The first immigrants settled where their ships landed (the frontier was a dangerous place). By the mid-19th Century, immigrants arriving on the east coast of the United States and Canada began to venture westward with everything they owned to the great plains of North America. The best time to arrive at the American coast was in May. This would allow the immigrants to journey to the interior lands during the summer months.
Fill the Land
Over the next 35 years, Congress relaxed immigration laws to entice foreign immigration which. By 1850 immigration increased moderately but still tended to be bound to the sea coast. The problem shifted from one of a lack of people to one of no efficient and quick way to get those people to the west.
After the nation’s preoccupation of the Civil War, addressing this problem intensified. A system of railroads had to be built regardless of the cost. The cost was in the range of $15,000 per mile (on level land) up to $50,000 per mile (in mountainous terrain). No railroad companies were eager to start construction without having some concessions from the government. The solution: the U.S. government gave over 155 million acres to the railroads and with the right to sell it for profit. No one was concerned that the land had already been promised to the Native Americans. The transcontinental railroad was completed in 1869.
The problem now shifted to the railroads. In order to sell as much of this land as possible, the railroads had to compete for immigrants. So they covered Europe with advertising promoting the American Dream of religious freedom, upward mobility, and cheap fertile land. So why did so many immigrants choose the U.S. and not countries closer to their homes? Well, there was genuine opportunity and freedom, too. But mostly it was good advertising. The Burlington Northern Railroad alone had over 850 agents roaming Europe selling the virtues of life in the United States.
The plan was simple. After the first wave of immigrants settled in the west, they would write to relatives (and friends) still in Europe and have them follow in their footsteps. It worked so well that this pattern lasted into the early 20th Century.
Riding the Immigrant Train
“Immigrant Trains” (sometimes called Emigrant Trains) ran from the east coast port cities to the railroad’s “company-owned” lands in the west. Some were also operated to California as well.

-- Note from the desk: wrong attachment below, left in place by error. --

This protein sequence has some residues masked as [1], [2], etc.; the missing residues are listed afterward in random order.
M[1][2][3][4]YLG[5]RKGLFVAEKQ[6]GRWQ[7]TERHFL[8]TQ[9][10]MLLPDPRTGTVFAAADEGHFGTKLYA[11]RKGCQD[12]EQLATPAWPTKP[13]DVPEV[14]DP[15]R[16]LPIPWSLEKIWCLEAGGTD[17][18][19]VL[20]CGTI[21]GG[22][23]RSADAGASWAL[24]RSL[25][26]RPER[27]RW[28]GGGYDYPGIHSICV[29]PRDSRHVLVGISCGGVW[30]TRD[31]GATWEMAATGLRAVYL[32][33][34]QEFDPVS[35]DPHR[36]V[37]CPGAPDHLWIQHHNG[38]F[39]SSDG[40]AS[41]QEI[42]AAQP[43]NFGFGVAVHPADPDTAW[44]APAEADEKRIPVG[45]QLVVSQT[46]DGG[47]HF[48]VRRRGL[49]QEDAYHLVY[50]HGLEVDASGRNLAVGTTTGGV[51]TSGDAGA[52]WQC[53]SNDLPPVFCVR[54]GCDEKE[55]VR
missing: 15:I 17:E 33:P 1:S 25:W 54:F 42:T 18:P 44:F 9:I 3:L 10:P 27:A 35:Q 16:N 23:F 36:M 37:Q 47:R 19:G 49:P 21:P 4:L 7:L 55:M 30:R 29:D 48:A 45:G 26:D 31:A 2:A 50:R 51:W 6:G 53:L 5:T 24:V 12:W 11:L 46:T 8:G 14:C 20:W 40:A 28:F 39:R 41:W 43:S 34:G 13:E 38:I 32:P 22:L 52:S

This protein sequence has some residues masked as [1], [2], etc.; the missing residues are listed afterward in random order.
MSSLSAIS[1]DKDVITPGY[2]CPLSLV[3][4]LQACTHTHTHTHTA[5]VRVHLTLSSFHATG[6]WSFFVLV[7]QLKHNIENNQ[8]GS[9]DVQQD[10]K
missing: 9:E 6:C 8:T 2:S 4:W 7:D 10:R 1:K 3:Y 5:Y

Cost-conscious, long distance travelers utilized the immigrant trains because the fare from Omaha to San Francisco was only $33.20 (in 1870), and it was easier and safer than travelling overland in wagon trains.
Stevenson discovered that the equality he found so prevalent in America did not extend down to these third-class passengers. American attitudes toward immigrants ranged from hostile to patronizing. Stevenson described the native citizen’s view of immigrant’s as being “wild and strange denizens of another world.”
. . . an American railroad-car, that long, narrow wooden box, like a flat-roofed Noah’s ark, with a stove and a convenience, one at either end, a passage down the middle, and transverse benches upon either hand. Those (cars) destined for emigrants on the Union Pacific are only remarkable for their extreme plainness, nothing but wood entering in any part into their constitution, and for the usual inefficacy of the lamps, which often went out and shed but a dying glimmer even when they burned.” (R.L. Stevenson)
In cold weather, riders huddled around the stove in an attempt to stay warm. They sat uncomfortably in hot weather because windows often had to stay shut to keep out the dust.
Stevenson said, when near to his California destination, “Few people have praised God more happily than I did.” His journal stands today as an exceptional study of the complexity of class, race, and gender.
Later on, for wealthier families with possessions, there were box cars for farm equipment, furniture, etc. Cows and horses were carried in a stock car (one adult could ride for free if they took care of the animals). By the late 1880’s some of the railroads had improved immigrant train service, adding sleeping cars and direct express service with fewer stops.
“Across The Plains,” Robert Louis Stevenson, published 1895. (the middle volume of his American travels trilogy, generally known as “The Amateur Emigrant,” written in 1879)
“Across America on an Emigrant Train,” Jim Murphy, Clarion Books, 1993.
“The Gilded Age,” Joel Shrock, Greenwood Publishing Group, 2004.